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A former Clinton Foundation exec raised $14.1 million to create a smart thermometer he hopes will help stop diseases from spreading at the Olympics

Kinsa’s Smart Stick Thermometer does much more than just read your temperature.

The FDA-approved thermometer pairs with a free companion app that allows users to quickly log their symptoms, get accurate temperature readings, and receive medical guidance.

Once the thermometer reads that you have a fever, it can give you basic medical advice like whether you should see the doctor right away, if there are any medications you should avoid taking, and how high of a dose is recommended for certain medications.

You can also manually enter symptoms and photos, which acts as a handy log of the illness and its progression when you do go to the doctor’s office.

According to Inder Sing, Kinsa’s founder and CEO, this feature has been particularly beneficial for parents with multiple kids, as it can be tough to recall the progression of a sickness over time.

KinsaKinsaThe thermometer pairs with an app.

Singh started the company back in 2012 after working for five years as the executive vice president and director of drug access for the Clinton Foundation’s Health Access Initiative.

He visited several third-world countries and saw the spreading of illness firsthand. He decided he wanted to create a connected tool that could help people better manage their health.

The company went with a thermometer, since it’s often the first tool a person turns to when they’re sick, especially for parents with small children.

But Kinsa’s Smart Stick Thermometer also functions as a communication tool, where users can tap into a social network that allows them to get advice from one another.

The company wanted to help people understand where and at what rate sicknesses are spreading near them, which is why they created a feature that allows them to anonymously aggregate health information in a particular area.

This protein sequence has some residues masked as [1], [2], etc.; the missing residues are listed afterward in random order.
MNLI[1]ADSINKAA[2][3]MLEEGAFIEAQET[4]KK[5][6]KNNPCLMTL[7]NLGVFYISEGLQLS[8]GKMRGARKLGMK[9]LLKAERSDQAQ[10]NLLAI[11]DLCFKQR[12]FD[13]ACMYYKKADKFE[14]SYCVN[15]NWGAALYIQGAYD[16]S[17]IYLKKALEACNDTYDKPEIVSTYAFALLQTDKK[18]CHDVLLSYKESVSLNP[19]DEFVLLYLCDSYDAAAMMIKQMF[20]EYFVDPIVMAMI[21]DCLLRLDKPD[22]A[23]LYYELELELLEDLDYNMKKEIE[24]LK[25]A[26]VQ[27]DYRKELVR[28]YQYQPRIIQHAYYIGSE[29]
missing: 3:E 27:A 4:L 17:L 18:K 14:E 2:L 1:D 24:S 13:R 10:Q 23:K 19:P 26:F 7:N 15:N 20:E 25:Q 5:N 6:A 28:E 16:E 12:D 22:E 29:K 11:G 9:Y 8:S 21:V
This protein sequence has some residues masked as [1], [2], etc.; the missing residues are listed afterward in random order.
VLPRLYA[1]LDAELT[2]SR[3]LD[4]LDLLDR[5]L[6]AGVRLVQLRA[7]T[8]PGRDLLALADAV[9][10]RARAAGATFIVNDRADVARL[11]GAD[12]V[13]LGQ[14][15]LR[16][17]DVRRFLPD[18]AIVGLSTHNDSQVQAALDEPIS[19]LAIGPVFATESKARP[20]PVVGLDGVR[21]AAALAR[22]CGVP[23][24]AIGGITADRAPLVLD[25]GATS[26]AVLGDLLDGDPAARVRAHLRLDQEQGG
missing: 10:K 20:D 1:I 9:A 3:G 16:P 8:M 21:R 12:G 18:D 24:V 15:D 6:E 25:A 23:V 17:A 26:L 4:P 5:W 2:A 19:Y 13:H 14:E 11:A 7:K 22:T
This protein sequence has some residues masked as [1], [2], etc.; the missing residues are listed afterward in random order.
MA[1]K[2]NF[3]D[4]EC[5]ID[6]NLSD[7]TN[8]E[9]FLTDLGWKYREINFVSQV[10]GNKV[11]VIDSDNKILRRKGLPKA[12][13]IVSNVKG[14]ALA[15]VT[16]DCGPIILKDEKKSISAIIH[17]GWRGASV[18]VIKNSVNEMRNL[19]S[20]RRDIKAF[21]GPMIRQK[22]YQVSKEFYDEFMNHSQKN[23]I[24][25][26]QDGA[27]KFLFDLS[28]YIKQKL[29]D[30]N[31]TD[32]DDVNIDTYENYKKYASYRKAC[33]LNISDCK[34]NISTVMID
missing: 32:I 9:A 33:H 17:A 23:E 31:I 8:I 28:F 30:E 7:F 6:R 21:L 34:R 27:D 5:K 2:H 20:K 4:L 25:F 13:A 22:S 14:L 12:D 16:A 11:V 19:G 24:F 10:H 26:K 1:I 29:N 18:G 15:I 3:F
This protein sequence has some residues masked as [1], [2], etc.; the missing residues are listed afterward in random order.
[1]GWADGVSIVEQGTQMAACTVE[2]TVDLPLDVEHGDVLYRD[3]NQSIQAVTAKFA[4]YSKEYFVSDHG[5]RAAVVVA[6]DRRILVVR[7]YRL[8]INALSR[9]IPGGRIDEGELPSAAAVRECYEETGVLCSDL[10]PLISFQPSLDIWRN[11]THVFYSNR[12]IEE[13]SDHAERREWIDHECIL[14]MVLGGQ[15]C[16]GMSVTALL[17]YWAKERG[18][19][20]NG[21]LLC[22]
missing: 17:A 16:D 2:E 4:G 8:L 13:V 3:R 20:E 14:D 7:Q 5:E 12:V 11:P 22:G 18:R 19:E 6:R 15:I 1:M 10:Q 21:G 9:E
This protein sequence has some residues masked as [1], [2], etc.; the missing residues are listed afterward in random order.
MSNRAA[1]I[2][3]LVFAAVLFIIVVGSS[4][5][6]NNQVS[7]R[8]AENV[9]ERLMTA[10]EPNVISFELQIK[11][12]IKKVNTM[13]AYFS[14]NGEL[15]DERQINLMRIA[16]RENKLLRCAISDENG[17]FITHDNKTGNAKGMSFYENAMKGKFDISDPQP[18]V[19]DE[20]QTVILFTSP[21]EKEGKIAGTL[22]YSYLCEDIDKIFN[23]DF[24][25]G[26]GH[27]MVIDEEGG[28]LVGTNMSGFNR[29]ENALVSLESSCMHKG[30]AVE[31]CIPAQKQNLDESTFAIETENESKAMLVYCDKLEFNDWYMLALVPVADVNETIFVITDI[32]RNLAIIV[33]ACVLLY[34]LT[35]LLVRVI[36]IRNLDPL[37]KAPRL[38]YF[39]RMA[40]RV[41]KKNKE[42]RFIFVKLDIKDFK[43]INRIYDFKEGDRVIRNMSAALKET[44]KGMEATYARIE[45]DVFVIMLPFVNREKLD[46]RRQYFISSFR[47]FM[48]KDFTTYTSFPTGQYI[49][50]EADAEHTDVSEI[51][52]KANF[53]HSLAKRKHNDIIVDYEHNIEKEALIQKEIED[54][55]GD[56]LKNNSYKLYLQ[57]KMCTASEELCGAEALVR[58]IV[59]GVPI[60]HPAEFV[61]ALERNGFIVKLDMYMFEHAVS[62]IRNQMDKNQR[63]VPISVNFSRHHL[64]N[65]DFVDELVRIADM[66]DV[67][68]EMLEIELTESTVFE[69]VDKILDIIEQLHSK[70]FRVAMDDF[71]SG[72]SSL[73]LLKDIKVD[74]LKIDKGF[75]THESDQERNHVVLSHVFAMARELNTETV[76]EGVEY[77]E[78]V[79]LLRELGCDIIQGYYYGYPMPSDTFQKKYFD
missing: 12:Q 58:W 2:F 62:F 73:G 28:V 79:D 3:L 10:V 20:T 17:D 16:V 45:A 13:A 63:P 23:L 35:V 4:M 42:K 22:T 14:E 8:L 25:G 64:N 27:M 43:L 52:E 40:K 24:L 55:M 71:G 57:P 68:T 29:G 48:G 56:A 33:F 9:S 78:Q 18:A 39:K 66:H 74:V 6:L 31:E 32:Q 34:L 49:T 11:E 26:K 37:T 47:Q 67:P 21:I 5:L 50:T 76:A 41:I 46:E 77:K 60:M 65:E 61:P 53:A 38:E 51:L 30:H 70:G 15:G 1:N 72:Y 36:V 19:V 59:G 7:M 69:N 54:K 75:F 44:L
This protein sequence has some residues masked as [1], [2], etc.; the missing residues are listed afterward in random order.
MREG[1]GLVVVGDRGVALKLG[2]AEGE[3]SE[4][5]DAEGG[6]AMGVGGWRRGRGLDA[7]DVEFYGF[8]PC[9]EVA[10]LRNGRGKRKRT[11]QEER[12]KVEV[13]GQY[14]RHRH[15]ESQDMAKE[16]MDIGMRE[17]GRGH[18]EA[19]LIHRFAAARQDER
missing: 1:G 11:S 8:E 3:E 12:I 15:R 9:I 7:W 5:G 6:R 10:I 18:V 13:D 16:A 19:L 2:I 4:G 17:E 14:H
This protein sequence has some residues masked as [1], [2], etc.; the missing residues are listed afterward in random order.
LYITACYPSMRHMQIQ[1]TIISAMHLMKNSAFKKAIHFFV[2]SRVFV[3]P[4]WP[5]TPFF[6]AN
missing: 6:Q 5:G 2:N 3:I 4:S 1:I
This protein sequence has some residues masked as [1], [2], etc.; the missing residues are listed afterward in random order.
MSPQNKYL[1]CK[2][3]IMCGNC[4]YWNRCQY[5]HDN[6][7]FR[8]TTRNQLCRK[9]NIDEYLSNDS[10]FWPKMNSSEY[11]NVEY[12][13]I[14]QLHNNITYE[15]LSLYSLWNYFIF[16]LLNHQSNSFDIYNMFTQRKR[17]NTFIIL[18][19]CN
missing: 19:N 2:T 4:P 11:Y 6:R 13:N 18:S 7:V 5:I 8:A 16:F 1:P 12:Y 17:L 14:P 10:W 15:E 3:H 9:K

Currently, Kinsa aggregates health information from 120 schools across the US, and will be adding 500 schools to that list this year.

They’re also looking to expand the data at a larger scale, starting with either zip codes or entire cities (depending on the number of people within a zip code), and eventually expanding it nationwide.

Kinsa austinKinsaHere is a sample of what the ‘local health’ of a city looks like.

can also engage in discussions through the “groups” feature. That way, they can get advice from others who may have been in similar situations before.
Singh told us that parents have said that the aggregated health information has helped save their children’s lives, especially with children who have compromised immune systems.

Kinsa groupsKinsaThe groups feature allows users to chat in real time.

“We were seeing an emergence of connected products and wanted to figure out how to provide people with what they need for their health, but to also understand popular health insights to inform the healthcare system,” Singh said.

Kinsa has begun donating its thermometers to Team USA’s Olympic athletes, as well as to their family and friends.

Those on location in Rio will also have the ability to join the Kinsa Olympic Village Group to see what symptoms and illnesses are being reported in the area.

The information will be handy for those travelling near the area, since illnesses like zika, yellow fever, and chikungunya have been reported in parts of Brazil.

The company has raised a total of $14.1 million in venture funding, with investors that include Kleiner Perkins Caufield & Byers, FirstMark Capital, and Founder Collective, among a number of other angel investors.

Kinsa’s Smart Stick Thermometer starts at $19.99 and is currently available online and in major stores like Target, CVS, and Apple.

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